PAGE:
Reconstructing an Emergency Evacuation by Ground and Air the wildfire in Fort McMurray, alberta, Canada

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  • The May 2016 wildfire of Northern Alberta – the costliest wildfire disaster in Canadian history to date – led to an area-wide evacuation by road and air. Traffic count and flight data were used to assess the characteristics of the evacuation, including estimating people movements by vehicle and aircraft. The vehicle counts were first compared to historic values to examine traffic patterns, and were then used to create an evacuation response curve, revealing an expected “S-curve” shape and highlighting how quickly the evacuation occurred. Finally, aircraft data was combined with the vehicle data to construct a cumulative curve of evacuees leaving the region. This study identified several key implications for evacuation planning and operations. The decision to evacuate residents to temporary shelters in the north was instrumental in quickly removing everyone from immediate danger using all possible exits. While unplanned contraflow added roadway capacity out of Fort McMurray, the secondary route was underutilized, suggesting that traffic routing management may reduce congestion. The evacuation response curve emphasized the volatility of wildfires, with resulting evacuations occurring under greater immediacy than hurricane evacuations. Finally, air transportation played a significant role in this evacuation, indicating that multimodal emergency evacuation plans may be critical for remote communities and sparse networks. These findings may be applied to evacuation planning and policy, to improve their efficiency and efficacy. This study contributes to the evacuation literature by providing a comprehensive empirical analysis of a wildfire evacuation by ground and air, which to our knowledge has not been conducted before.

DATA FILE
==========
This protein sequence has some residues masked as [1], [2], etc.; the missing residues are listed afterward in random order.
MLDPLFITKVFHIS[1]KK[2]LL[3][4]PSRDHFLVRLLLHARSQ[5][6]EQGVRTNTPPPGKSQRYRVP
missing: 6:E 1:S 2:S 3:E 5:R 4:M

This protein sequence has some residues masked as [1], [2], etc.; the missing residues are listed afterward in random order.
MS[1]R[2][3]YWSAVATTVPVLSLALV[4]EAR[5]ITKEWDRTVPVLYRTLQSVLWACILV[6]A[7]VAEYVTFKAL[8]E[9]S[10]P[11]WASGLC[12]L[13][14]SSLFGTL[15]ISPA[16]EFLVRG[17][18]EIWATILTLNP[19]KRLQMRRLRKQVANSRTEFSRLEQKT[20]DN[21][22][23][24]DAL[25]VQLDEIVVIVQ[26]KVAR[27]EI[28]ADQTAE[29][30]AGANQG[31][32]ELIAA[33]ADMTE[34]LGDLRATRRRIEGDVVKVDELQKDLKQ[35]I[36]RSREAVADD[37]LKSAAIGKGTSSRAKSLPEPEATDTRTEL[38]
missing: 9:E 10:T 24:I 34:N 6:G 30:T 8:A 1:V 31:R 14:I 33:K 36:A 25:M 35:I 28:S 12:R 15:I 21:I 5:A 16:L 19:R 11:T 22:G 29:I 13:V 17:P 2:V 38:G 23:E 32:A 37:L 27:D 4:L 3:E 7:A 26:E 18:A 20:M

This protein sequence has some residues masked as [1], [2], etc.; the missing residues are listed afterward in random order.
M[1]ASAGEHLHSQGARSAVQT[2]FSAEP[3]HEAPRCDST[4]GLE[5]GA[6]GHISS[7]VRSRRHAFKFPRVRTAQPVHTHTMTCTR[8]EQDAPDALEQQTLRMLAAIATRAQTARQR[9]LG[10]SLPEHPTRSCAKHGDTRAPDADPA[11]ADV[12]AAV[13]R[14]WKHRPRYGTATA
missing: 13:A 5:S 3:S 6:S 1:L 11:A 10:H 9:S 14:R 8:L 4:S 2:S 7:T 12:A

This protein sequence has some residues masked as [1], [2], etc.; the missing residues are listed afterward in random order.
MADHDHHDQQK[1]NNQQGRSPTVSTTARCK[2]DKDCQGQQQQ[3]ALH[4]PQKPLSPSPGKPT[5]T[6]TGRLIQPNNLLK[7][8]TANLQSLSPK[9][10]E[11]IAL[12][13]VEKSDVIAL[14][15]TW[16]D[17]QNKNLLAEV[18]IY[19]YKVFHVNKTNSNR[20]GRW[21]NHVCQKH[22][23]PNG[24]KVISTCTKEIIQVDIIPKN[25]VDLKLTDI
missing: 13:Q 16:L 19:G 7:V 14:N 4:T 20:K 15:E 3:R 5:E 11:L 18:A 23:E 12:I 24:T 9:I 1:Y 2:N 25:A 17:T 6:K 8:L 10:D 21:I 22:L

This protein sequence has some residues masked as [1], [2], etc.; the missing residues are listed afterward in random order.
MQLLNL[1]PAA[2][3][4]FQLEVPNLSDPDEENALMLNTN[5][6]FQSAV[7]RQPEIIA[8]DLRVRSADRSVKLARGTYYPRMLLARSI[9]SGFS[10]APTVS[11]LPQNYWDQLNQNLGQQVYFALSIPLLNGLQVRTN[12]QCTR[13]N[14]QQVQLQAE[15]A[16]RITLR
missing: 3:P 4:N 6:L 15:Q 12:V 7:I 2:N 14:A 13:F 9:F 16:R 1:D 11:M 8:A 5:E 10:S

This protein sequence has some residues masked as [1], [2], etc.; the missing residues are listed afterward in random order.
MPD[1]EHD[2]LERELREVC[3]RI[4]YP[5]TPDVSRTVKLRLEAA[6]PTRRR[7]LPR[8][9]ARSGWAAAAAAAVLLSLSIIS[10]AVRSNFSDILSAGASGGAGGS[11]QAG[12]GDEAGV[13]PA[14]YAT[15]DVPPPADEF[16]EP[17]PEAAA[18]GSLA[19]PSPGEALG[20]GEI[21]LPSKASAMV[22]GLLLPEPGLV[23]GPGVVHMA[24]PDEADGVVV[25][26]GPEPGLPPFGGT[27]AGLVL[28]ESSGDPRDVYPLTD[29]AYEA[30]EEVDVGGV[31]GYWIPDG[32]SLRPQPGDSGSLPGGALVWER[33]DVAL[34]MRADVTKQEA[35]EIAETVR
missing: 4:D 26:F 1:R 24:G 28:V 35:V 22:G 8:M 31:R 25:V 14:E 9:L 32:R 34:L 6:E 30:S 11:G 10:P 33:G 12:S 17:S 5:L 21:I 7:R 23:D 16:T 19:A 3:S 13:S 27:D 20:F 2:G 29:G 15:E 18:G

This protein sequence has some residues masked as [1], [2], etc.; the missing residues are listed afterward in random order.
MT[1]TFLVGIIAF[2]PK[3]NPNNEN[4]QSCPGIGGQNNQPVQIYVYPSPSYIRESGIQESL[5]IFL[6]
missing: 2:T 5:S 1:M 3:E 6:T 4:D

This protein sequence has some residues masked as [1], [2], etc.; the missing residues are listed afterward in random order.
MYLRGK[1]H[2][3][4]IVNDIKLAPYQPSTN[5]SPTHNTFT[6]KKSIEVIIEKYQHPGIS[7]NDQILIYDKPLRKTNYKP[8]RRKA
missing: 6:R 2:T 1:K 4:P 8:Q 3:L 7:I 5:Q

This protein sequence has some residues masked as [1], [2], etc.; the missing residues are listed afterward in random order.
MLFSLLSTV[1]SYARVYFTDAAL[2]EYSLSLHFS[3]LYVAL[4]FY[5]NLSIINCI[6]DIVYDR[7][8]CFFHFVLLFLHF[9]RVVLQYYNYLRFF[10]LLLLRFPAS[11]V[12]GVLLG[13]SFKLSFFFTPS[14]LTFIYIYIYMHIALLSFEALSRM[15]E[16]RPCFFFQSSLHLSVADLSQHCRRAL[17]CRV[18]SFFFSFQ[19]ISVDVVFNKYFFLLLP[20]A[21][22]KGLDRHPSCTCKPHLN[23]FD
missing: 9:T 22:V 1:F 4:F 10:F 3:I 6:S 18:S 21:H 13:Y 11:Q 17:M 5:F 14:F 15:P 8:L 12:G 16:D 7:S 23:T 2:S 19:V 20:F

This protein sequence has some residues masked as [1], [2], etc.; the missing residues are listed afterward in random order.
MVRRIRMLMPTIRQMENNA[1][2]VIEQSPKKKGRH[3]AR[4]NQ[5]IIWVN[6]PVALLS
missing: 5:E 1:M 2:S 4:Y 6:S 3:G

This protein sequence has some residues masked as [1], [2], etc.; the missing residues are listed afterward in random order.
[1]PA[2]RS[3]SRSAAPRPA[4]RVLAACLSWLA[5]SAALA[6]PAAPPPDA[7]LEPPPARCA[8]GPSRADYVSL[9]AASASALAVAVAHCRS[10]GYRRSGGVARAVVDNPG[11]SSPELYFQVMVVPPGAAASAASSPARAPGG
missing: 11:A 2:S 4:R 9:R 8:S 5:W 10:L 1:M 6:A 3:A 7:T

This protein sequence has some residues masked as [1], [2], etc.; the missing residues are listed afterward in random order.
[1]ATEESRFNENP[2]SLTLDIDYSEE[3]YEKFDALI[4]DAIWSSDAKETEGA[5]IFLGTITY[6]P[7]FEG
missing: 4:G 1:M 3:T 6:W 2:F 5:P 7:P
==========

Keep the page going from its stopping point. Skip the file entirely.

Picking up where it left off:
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    Article (Draft / Submitted)
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    Attribution-NonCommercial-NoDerivatives 4.0 International